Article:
Why legal professionals must understand the latest developments in smart contracts

Richard Prangell, Viridian Lawyers director, explains the urgency in having a solid foundation on smart contracts

Why legal professionals must understand the latest developments in smart contracts

Richard Prangell, director at Viridian Lawyers, says that smart contracts are not a new phenomenon. All the attention blockchain technology is continuing to generate has made having a solid understanding of the recent developments in the field an urgent need for legal professionals.

“From the vending machine at the train station to the securities contracts used by high-frequency traders, we have been living with them for some time. Until recently however, they were either simple enough to need minimal oversight, or specific enough that they were the domain of specialist practitioners,” he says. “Recent enthusiasm for blockchain technology has reinvigorated interest in smart-contract development frameworks, making it easier for individuals and businesses to automate their formerly manual contracting processes. Of course, this means that all legal professionals are more likely to encounter them, and will need to understand how they work.”

Prangell, who will be part of a panel that discusses the risks and opportunities of blockchain and smart contracts at the upcoming Contract Law Masterclass in Sydney, notes that the challenges lawyers face won’t change.

“As always, our role will be to understand the client's needs, and work with them to identify and address risks. As clients demand greater automation and efficiency, we will however need to work with them to develop new mechanisms – and agreed standards – to address these risks,” he says.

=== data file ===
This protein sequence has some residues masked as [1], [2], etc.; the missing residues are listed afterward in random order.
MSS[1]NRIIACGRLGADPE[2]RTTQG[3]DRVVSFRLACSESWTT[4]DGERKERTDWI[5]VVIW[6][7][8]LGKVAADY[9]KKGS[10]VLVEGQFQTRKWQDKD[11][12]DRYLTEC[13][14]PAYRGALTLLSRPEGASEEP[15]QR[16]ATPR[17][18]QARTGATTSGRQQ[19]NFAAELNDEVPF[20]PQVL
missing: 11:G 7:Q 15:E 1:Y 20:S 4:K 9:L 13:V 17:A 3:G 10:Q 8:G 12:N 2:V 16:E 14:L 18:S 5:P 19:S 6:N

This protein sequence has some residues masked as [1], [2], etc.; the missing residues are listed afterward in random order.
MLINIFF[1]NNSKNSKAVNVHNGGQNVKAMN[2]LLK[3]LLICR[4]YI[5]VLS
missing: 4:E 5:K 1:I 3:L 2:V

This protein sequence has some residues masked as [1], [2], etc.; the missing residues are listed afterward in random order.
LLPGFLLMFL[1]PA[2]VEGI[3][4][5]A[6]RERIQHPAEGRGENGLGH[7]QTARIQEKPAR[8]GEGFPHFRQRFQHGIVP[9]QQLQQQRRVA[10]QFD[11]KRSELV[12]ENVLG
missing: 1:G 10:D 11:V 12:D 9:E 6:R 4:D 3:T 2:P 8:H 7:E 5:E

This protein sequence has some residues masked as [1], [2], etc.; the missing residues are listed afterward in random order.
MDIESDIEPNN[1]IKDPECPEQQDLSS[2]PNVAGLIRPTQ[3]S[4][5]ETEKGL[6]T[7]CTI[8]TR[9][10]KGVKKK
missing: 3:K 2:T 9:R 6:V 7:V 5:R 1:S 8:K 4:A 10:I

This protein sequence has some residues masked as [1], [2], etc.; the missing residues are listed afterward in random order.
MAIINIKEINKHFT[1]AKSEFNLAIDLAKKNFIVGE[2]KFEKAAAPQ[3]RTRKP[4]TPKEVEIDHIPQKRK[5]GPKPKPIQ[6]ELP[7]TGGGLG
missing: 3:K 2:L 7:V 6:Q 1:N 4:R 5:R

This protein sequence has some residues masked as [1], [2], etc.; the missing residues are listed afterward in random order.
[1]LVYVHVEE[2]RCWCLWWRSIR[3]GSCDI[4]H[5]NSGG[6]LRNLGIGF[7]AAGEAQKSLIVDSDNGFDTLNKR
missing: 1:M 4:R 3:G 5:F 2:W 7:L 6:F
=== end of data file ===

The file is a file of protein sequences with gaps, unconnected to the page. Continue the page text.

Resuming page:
He reminds legal professionals of what Australia's Digital Transformation Agency said about blockchain technology, that “it’s an interesting technology but it’s early on in the development. It’s at the top of a hype cycle ... blockchain is an interesting technology that would be well worth being observed.”

He says that events such as the masterclass, which features a packed schedule, are important because the legal profession is slow to move on changes in the market, and slow to innovate in delivery of services.

“If our slow response to market demands means that we fail to keep up with our client's needs, quasi-legal and non-legal service provider will eventually fill the gap to the disadvantage of the whole profession,” he says.

The Contract Law Masterclass will be held at the Westin Sydney on 28 February. Reserve a seat now or book a Team Pass, which guarantees four seats for the price of one. All legal practitioners can claim up to 6 CPD points by attending the masterclass.

Richard Prangell

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